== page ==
I then called Kennesaw Towing (who I WOULD NOT use under any circumstances).  The person that answered told me no problem, that he could have someone out in 25 to 35 minutes.  I said go ahead and send them, it sounded pretty reasonable.  Of course about 35 minutes later, the driver calls and tells me he is 7 miles away and waiting on someone to finish paperwork and would be right over.  After another hour, give or take a bit, I try to call the number he called from back.  He doesn’t answer, but calls me back again.  Then he tells me that the person he was working with did not have the money for the tow, and was waiting on them to have someone bring the money – but that he had told her she had another two minutes and he was leaving.  That he would have to take the car to the impound yard which was only about 3 miles from and he should be there either way within 30 minutes.  I should have stopped then, but I waited.  After another hour he calls me and tells me he is at the impound yard and working on the paperwork.  I wait another 15 minutes or so, and decide that I am completely fed up with the incompetence or outright lies from this organization and that I would rather wait until dawn for someone else before I spend money (EVER!) with these people.  So I call Little River Towing – who I have used before, but couldn’t remember their name earlier (believe me they are in my phone now!).   I call the Kennesaw Towing driver back again to tell him he can pound sand – remember this is now 30 minutes after he told me he was at the impound yard 3 miles away and finishing paperwork – he now tells me he was almost out of fuel and is fueling up and should be there in just a few minutes – am I sure I don’t want him to come!!!  The same song and dance he has been giving all night.  There is no way I would have let him touch the car at that point.

Now back to Little River Wrecker Service (770) 924-0034, 7475 Hwy. 92, Woodstock, GA 30189.  They don’t have a web-page, but I linked to a review of them.  These guys are great, and I have used them before.  When I called, the guy that answered told me he would be down in about 35 minutes, 40 if he had to put fuel in the truck.  I was fully prepared for over an hour, but happy not to be giving money to the other people.  Little River arrived in under 30 minutes, had me loaded and ready to go in 5 minutes or so and was courteous the entire way.  A pleasure to deal with.  He even attempted to take my credit card, but his phone was having trouble getting a signal, so I just hit and ATM and got cash, as that was easier for him and me.  He told me that they would happily come anywhere in Atlanta, but that they normally operated on the I-75 and I-575 area.  If you need a tow around Marietta to Canton, Georgia, I would say call them.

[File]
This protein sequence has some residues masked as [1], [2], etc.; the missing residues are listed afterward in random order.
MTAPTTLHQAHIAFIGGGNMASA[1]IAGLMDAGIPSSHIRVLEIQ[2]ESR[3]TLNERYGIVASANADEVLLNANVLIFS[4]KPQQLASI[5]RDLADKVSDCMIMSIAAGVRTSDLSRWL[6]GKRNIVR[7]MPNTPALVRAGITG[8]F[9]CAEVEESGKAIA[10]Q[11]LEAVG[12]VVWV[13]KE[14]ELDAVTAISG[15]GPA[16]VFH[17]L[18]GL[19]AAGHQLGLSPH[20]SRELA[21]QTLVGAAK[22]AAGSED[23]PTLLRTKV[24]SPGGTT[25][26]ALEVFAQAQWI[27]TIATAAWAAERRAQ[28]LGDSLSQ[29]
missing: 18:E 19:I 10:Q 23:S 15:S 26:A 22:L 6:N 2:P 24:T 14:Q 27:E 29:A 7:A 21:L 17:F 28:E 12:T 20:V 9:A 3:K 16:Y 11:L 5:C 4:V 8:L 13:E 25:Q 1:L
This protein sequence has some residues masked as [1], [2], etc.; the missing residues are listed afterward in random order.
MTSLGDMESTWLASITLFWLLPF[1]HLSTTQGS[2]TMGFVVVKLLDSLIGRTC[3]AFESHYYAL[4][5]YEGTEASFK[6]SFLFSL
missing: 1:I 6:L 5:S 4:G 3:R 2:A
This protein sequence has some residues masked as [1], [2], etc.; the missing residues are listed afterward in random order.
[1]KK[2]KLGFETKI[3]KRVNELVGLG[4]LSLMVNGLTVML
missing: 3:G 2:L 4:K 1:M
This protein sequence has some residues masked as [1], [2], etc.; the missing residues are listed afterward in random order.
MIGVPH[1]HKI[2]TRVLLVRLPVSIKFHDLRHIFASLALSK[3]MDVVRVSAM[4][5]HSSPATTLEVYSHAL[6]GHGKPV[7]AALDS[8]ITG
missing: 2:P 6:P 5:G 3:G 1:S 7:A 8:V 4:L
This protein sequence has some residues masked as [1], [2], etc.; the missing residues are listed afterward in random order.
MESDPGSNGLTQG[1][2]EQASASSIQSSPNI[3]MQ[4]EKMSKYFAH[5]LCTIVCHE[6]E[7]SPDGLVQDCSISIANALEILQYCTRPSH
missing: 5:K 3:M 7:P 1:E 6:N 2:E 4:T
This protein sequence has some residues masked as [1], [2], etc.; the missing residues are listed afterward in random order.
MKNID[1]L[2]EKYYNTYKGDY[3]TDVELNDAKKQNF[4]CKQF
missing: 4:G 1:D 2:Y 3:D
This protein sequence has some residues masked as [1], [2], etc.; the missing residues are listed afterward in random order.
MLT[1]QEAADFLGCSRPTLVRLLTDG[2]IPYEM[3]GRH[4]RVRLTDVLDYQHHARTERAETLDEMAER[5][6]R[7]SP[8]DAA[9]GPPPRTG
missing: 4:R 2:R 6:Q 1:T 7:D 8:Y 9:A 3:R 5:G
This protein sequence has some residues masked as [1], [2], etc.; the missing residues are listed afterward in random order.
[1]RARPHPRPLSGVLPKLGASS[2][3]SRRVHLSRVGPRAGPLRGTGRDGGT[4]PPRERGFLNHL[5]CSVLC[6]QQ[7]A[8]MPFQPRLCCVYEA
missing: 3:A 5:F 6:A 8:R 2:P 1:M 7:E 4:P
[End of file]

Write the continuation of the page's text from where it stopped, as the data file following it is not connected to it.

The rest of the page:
So How Did I Get Here?

7 Mar

What have I driven, and how have I ended up with a Volt?

I started off with a Dodge Pickup (D100 to be exact) with a 318 C.I. V8.  Great truck, add a shift kit to the transmission and a lucky acquisition with whatever gearing it had in the rear-end and it was actually quite a quick vehicle for the time.  Somehow I started tinkering with vehicles then.  Now before you scoff too much at the idea of a pick-up, you have to remember that in 1978, the Dodge Little Red Express was the fastest American made vehicle 0 to 100 that Car and Driver tested that year (Yes, faster than the Corvette that year).  Of course it was a 360 C.I. engine with a 4 barrel carburetor instead of the 2 barrel that was on my little 318, but the basic block was the same. Now you see where the ideas started from?  Yes, my truck ended up with the anti-sway bars (or which ever term you prefer for them) that were production on some other models, the factory high-rise 4 barrel intake and carburetor and some other goodies.  In short it managed to pack a surprise, but most importantly, I had fun playing with it.  It is still the only Dodge pickup of the pre-1978 range I have ever seen with a factory tachometer and oil-pressure gauge in the dash.  Of course that wasn’t how it started life.

I “graduated” from that to a 1985 Ford Mustang GT.  The last year with the 4 barrel carburetor, 5 speed manual transmission.  And I couldn’t leave that alone either, it ended up with some goodies from the Mustang SVO version and some later model improvements.

Life got a bit calmer after the Mustang (and fortunately I managed not to kill myself with it) as I got older.  I have had four Honda Accords (1988, 1989, 1993, and 2002), a Mercedes 190 2.6, and a Chrysler Concord.  I liked all of them, but then I end up liking almost everything I drive.

Until recently the garage has had a Mercedes SLK320 with a 6-speed Manual that belongs to my wife and a C230 SportCoupe, which was mine.  Nearing 200,000 miles on the C230, we decided it was time for a replacement, and I would have expected it to be a newer body style C-class Mercedes.  The Coupe had Bluetooth, Navigation, Voice Control plus all the normal options and leather interior – for a 2002 car it was *very* well equipped and I had a great relationship with the Dealership and the Service Adviser.  I had no thoughts other than a newer version of the same car.